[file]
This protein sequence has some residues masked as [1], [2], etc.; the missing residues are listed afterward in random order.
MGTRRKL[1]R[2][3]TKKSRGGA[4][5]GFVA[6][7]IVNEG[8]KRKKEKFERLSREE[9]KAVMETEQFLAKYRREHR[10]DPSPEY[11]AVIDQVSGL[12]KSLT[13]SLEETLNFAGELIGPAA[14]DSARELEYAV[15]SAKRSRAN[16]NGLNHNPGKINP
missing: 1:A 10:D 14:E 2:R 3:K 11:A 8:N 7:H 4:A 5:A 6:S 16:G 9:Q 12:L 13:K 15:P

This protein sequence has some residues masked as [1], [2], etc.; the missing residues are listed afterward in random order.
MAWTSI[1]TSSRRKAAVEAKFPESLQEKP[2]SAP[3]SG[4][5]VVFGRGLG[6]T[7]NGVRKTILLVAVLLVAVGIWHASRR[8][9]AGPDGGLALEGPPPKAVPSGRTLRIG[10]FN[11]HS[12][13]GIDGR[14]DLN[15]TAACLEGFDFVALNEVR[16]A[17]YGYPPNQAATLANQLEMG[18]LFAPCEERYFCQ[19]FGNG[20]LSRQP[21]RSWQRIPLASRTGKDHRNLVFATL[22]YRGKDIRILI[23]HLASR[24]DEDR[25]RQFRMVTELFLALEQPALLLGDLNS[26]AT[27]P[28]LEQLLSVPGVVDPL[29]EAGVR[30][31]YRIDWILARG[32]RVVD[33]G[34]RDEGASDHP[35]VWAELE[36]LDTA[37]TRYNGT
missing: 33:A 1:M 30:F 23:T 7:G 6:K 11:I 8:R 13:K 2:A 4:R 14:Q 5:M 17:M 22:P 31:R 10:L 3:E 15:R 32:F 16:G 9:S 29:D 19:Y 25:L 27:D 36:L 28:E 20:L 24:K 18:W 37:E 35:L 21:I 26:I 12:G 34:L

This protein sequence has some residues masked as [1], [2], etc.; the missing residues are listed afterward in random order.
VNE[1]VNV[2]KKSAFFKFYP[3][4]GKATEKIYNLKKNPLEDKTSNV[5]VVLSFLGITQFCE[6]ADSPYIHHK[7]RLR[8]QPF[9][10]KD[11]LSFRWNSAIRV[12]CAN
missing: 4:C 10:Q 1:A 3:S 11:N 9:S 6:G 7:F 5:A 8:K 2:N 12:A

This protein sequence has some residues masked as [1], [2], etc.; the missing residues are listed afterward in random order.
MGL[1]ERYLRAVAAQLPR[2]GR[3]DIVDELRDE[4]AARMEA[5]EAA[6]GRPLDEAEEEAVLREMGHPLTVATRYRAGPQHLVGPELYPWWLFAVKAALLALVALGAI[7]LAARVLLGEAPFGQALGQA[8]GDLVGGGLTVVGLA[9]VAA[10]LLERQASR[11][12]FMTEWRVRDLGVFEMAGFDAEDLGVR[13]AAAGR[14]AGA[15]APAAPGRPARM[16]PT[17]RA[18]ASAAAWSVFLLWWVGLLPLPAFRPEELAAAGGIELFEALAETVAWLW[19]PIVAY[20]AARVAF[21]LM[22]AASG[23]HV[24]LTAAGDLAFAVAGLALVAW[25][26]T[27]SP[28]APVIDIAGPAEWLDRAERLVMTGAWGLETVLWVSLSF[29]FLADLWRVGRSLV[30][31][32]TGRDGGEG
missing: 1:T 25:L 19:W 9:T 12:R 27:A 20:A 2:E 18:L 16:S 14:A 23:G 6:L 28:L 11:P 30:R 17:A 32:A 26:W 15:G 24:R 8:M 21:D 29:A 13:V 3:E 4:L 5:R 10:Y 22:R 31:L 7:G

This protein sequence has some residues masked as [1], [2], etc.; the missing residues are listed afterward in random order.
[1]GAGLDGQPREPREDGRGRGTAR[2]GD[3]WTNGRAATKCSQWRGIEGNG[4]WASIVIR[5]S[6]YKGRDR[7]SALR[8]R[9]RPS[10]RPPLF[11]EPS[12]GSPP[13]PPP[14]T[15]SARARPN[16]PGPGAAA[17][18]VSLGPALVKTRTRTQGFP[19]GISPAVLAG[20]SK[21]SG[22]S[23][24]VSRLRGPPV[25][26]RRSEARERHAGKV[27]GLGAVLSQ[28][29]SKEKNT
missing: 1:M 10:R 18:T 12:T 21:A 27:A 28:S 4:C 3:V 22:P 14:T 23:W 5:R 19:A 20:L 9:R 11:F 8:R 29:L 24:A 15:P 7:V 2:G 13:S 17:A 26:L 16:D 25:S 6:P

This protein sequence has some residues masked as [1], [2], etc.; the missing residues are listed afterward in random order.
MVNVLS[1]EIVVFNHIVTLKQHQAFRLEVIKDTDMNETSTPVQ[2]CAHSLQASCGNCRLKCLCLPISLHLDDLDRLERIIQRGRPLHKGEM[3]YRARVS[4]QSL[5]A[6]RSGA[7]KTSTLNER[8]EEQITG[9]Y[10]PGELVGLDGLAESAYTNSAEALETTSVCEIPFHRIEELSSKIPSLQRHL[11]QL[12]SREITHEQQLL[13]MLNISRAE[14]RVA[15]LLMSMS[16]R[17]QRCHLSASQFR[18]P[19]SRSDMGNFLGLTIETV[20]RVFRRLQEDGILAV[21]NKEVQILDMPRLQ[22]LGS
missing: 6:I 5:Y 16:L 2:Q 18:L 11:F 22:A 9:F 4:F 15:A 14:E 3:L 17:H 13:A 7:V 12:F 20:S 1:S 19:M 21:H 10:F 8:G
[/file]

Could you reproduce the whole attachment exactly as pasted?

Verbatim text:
This protein sequence has some residues masked as [1], [2], etc.; the missing residues are listed afterward in random order.
MGTRRKL[1]R[2][3]TKKSRGGA[4][5]GFVA[6][7]IVNEG[8]KRKKEKFERLSREE[9]KAVMETEQFLAKYRREHR[10]DPSPEY[11]AVIDQVSGL[12]KSLT[13]SLEETLNFAGELIGPAA[14]DSARELEYAV[15]SAKRSRAN[16]NGLNHNPGKINP
missing: 1:A 10:D 14:E 2:R 3:K 11:A 8:N 7:H 4:A 5:A 6:S 16:G 9:Q 12:L 13:K 15:P

This protein sequence has some residues masked as [1], [2], etc.; the missing residues are listed afterward in random order.
MAWTSI[1]TSSRRKAAVEAKFPESLQEKP[2]SAP[3]SG[4][5]VVFGRGLG[6]T[7]NGVRKTILLVAVLLVAVGIWHASRR[8][9]AGPDGGLALEGPPPKAVPSGRTLRIG[10]FN[11]HS[12][13]GIDGR[14]DLN[15]TAACLEGFDFVALNEVR[16]A[17]YGYPPNQAATLANQLEMG[18]LFAPCEERYFCQ[19]FGNG[20]LSRQP[21]RSWQRIPLASRTGKDHRNLVFATL[22]YRGKDIRILI[23]HLASR[24]DEDR[25]RQFRMVTELFLALEQPALLLGDLNS[26]AT[27]P[28]LEQLLSVPGVVDPL[29]EAGVR[30][31]YRIDWILARG[32]RVVD[33]G[34]RDEGASDHP[35]VWAELE[36]LDTA[37]TRYNGT
missing: 33:A 1:M 30:F 23:T 7:G 6:K 11:I 8:R 13:K 2:A 4:R 14:Q 5:M 17:M 22:P 31:R 10:L 3:E 15:R 32:F 16:G 9:S 29:D 19:Y 25:L 27:D 36:L 28:E 20:L 24:K 18:W 37:E 35:L 21:I 26:I 12:G 34:L

This protein sequence has some residues masked as [1], [2], etc.; the missing residues are listed afterward in random order.
VNE[1]VNV[2]KKSAFFKFYP[3][4]GKATEKIYNLKKNPLEDKTSNV[5]VVLSFLGITQFCE[6]ADSPYIHHK[7]RLR[8]QPF[9][10]KD[11]LSFRWNSAIRV[12]CAN
missing: 4:C 10:Q 1:A 3:S 11:N 9:S 6:G 7:F 5:A 8:K 2:N 12:A

This protein sequence has some residues masked as [1], [2], etc.; the missing residues are listed afterward in random order.
MGL[1]ERYLRAVAAQLPR[2]GR[3]DIVDELRDE[4]AARMEA[5]EAA[6]GRPLDEAEEEAVLREMGHPLTVATRYRAGPQHLVGPELYPWWLFAVKAALLALVALGAI[7]LAARVLLGEAPFGQALGQA[8]GDLVGGGLTVVGLA[9]VAA[10]LLERQASR[11][12]FMTEWRVRDLGVFEMAGFDAEDLGVR[13]AAAGR[14]AGA[15]APAAPGRPARM[16]PT[17]RA[18]ASAAAWSVFLLWWVGLLPLPAFRPEELAAAGGIELFEALAETVAWLW[19]PIVAY[20]AARVAF[21]LM[22]AASG[23]HV[24]LTAAGDLAFAVAGLALVAW[25][26]T[27]SP[28]APVIDIAGPAEWLDRAERLVMTGAWGLETVLWVSLSF[29]FLADLWRVGRSLV[30][31][32]TGRDGGEG
missing: 1:T 25:L 19:W 9:T 12:R 27:A 20:A 2:E 18:L 16:S 14:A 23:G 6:L 28:L 11:P 30:R 17:A 32:A 26:W 15:G 24:R 8:M 21:D 29:A 13:V 3:E 4:L 5:R 10:Y 22:R 31:L 7:G

This protein sequence has some residues masked as [1], [2], etc.; the missing residues are listed afterward in random order.
[1]GAGLDGQPREPREDGRGRGTAR[2]GD[3]WTNGRAATKCSQWRGIEGNG[4]WASIVIR[5]S[6]YKGRDR[7]SALR[8]R[9]RPS[10]RPPLF[11]EPS[12]GSPP[13]PPP[14]T[15]SARARPN[16]PGPGAAA[17][18]VSLGPALVKTRTRTQGFP[19]GISPAVLAG[20]SK[21]SG[22]S[23][24]VSRLRGPPV[25][26]RRSEARERHAGKV[27]GLGAVLSQ[28][29]SKEKNT
missing: 1:M 10:R 18:T 12:T 21:A 27:A 28:S 4:C 3:V 22:P 14:T 23:W 5:R 19:A 20:L 9:R 11:F 8:R 29:L 24:A 15:P 7:V 2:G 13:S 17:A 26:L 16:D 25:S 6:P

This protein sequence has some residues masked as [1], [2], etc.; the missing residues are listed afterward in random order.
MVNVLS[1]EIVVFNHIVTLKQHQAFRLEVIKDTDMNETSTPVQ[2]CAHSLQASCGNCRLKCLCLPISLHLDDLDRLERIIQRGRPLHKGEM[3]YRARVS[4]QSL[5]A[6]RSGA[7]KTSTLNER[8]EEQITG[9]Y[10]PGELVGLDGLAESAYTNSAEALETTSVCEIPFHRIEELSSKIPSLQRHL[11]QL[12]SREITHEQQLL[13]MLNISRAE[14]RVA[15]LLMSMS[16]R[17]QRCHLSASQFR[18]P[19]SRSDMGNFLGLTIETV[20]RVFRRLQEDGILAV[21]NKEVQILDMPRLQ[22]LGS
missing: 6:I 5:Y 16:L 2:Q 18:L 11:F 22:A 9:F 4:F 15:A 14:E 3:L 17:H 13:A 7:V 12:F 20:S 1:S 19:M 21:H 10:F 8:G